Electronic Thesis and Dissertation Repository


Doctor of Philosophy




C.E. Jones


Classical B-emission (Be) stars are rapidly-rotating, massive stars that possess a dense, equatorial, gaseous disk. The presence of a disk was first inferred from the Balmer series emission that these stars exhibit, and Hα emission lines remain both a hallmark observational feature and one of the key diagnostics in determining the physical conditions within the disk.

In the first chapter of this thesis, we investigate the possible role of line-driven winds in disk formation. To test if line-driven winds could supply enough material to account for the equatorial disk, we check for the presence of Hα emission in the models that result from different combinations of line-force parameters. We find that certain combinations of line-force parameters can indeed produce significant Hα emission, and that line-driven winds may be an important mechanism in removing material from the central star.

The next chapter of this thesis employs the code Beray to perform a detailed study of the Hα emission profiles of Be shell stars. Modelling the peak height and separation of these profiles gives an indication of the average density structure of the disk, although in some cases we found that more than one density structure could adequately reproduce these features. This finding indicates that, ideally, other observables should be simultaneously considered in order to constrain the models. It was found, however, that the absorption depth of the synthetic Hα profiles was relatively insensitive to the choice of density structure, depending instead largely on the inclination angle of the model. Thus, the inclination angles of these stars are determined to within a few degrees in our models, and we find that Be shell stars may not be oriented as close to 90° as originally thought.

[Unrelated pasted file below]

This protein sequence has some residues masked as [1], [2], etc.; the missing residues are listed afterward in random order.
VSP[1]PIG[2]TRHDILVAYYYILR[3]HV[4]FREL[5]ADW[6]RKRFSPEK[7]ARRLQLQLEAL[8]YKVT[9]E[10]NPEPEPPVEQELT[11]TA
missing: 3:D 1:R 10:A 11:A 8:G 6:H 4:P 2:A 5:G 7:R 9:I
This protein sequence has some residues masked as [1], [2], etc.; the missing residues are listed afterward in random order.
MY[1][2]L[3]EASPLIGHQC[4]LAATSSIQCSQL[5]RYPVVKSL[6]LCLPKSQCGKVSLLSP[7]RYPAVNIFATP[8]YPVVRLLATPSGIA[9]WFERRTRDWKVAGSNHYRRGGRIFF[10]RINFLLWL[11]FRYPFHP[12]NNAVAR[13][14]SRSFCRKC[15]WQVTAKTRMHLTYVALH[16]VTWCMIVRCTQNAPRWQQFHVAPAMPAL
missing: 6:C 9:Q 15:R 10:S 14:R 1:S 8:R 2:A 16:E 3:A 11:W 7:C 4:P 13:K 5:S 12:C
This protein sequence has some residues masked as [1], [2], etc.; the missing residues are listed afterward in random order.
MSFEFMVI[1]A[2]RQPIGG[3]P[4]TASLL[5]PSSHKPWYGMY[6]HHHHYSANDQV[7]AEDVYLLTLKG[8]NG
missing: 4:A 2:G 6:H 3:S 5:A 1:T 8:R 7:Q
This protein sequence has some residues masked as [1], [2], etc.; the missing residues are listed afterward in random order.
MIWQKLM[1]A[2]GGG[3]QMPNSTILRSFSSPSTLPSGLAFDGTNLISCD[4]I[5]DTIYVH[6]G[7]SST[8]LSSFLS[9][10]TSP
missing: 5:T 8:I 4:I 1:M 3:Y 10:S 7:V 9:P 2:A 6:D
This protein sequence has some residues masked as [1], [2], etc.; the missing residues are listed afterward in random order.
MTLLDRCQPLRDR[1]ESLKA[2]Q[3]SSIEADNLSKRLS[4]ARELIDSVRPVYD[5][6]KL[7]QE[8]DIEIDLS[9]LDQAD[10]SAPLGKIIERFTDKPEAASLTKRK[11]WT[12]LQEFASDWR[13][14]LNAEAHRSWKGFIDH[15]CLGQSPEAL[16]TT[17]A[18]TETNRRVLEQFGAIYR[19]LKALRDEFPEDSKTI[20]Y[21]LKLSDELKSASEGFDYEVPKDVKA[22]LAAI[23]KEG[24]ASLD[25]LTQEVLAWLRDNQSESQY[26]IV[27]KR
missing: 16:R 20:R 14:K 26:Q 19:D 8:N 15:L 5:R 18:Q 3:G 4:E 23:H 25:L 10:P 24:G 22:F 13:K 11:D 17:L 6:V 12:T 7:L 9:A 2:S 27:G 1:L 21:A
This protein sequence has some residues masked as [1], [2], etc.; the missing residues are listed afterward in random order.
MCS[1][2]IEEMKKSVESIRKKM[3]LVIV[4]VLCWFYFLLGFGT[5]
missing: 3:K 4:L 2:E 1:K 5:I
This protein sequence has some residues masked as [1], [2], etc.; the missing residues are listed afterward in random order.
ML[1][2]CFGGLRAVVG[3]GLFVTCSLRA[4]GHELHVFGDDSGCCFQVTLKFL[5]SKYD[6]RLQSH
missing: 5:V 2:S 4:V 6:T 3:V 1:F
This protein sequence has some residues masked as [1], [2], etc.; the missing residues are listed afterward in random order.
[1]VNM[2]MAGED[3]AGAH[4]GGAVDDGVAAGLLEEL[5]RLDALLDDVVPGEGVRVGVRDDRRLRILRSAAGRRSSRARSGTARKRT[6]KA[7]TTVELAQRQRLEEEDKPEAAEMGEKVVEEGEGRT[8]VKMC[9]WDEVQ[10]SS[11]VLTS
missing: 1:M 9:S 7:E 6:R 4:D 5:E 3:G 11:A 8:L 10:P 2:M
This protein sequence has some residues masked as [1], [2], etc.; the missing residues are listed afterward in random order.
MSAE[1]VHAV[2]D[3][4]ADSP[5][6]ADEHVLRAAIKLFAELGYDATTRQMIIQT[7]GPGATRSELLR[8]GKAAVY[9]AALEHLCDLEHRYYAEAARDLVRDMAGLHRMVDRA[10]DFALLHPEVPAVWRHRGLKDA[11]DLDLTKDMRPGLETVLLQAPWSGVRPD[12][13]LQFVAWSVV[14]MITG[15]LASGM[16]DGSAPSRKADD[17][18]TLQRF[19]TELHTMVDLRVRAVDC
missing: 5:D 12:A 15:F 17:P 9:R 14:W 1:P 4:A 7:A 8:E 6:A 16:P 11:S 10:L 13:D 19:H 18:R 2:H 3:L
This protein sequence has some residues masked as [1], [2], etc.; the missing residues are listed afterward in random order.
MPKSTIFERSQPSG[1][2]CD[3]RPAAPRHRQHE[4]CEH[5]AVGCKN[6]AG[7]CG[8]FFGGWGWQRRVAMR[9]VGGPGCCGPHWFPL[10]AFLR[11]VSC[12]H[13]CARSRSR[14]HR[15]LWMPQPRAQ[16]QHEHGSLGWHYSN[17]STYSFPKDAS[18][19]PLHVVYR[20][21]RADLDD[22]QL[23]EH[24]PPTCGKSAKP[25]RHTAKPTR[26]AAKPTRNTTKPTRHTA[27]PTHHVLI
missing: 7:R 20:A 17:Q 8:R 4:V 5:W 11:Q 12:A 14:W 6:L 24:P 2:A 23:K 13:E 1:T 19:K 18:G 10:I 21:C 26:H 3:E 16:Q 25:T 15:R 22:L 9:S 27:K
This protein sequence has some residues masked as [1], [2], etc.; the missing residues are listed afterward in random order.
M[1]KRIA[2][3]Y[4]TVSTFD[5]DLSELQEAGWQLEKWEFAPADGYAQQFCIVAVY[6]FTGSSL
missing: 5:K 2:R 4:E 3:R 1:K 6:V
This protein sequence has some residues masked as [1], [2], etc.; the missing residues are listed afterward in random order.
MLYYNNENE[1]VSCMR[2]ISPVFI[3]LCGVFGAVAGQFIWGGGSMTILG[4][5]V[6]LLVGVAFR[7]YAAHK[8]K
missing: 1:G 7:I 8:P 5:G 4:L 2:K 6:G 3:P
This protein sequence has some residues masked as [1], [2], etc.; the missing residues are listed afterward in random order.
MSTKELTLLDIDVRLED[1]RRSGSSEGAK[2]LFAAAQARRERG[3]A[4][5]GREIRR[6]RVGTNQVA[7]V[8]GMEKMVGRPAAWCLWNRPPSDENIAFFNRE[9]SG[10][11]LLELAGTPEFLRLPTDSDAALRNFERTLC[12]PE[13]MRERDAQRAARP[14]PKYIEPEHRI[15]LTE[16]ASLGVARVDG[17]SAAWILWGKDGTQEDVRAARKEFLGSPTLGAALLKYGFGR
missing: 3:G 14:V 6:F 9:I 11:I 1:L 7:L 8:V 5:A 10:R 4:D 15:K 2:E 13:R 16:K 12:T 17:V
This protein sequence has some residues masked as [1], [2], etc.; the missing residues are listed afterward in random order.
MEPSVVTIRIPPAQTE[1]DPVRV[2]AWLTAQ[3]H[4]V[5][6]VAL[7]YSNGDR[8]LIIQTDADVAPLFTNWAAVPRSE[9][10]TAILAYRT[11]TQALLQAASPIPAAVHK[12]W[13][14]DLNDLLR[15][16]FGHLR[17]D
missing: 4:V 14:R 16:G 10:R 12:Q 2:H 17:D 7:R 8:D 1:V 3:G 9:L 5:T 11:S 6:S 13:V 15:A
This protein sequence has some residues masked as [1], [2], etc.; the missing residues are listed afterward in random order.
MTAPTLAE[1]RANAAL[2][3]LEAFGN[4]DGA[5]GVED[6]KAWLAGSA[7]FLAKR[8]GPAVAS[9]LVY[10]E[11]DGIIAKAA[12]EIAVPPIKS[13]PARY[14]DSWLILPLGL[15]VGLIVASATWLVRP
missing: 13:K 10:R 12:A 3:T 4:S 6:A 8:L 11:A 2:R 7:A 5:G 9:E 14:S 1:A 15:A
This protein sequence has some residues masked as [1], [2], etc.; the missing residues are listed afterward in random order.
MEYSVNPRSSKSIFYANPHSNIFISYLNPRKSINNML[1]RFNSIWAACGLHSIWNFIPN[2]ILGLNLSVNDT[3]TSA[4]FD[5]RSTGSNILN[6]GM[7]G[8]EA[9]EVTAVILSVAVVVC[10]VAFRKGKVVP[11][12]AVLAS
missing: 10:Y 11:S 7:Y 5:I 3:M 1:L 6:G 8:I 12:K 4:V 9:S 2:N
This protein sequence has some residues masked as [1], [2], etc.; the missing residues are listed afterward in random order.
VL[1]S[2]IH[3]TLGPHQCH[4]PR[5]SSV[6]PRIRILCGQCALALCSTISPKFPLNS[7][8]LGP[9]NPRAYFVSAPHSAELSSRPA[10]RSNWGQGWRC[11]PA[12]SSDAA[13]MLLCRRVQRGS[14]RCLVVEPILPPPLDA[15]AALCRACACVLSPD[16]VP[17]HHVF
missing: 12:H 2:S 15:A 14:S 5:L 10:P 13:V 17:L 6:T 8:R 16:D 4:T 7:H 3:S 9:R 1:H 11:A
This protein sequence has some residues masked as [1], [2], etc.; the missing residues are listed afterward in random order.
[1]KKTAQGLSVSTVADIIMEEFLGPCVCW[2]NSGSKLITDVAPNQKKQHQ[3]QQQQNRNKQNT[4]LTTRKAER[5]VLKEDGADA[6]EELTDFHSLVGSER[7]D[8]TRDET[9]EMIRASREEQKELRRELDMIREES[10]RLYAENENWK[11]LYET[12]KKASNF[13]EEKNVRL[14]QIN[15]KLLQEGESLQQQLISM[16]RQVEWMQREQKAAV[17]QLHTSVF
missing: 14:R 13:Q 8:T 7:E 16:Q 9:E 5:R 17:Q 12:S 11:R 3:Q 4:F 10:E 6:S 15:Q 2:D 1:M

The final chapter of this thesis investigates the density structure of an asymmetric disk surrounding the well-known Be shell star 48 Librae. We begin our study with a thorough investigation of the central star’s spectral type (as it is not well-determined and has a significant impact on all other aspects of the model) by modelling the star’s spectral energy distribution (SED). Next, the SED and polarization levels are used to determine the inclination angle of the system. We then employ the HDUST code to model an observed Hα emission profile. We consider each peak separately, and then average the initial densities required to reproduce each peak to obtain the average initial disk density. We find that 48 Librae is best represented by a B3V central star surrounded by a very dense disk whose average initial density is 1.1 × 10−10 g cm−3 , and that the system is oriented at 85°.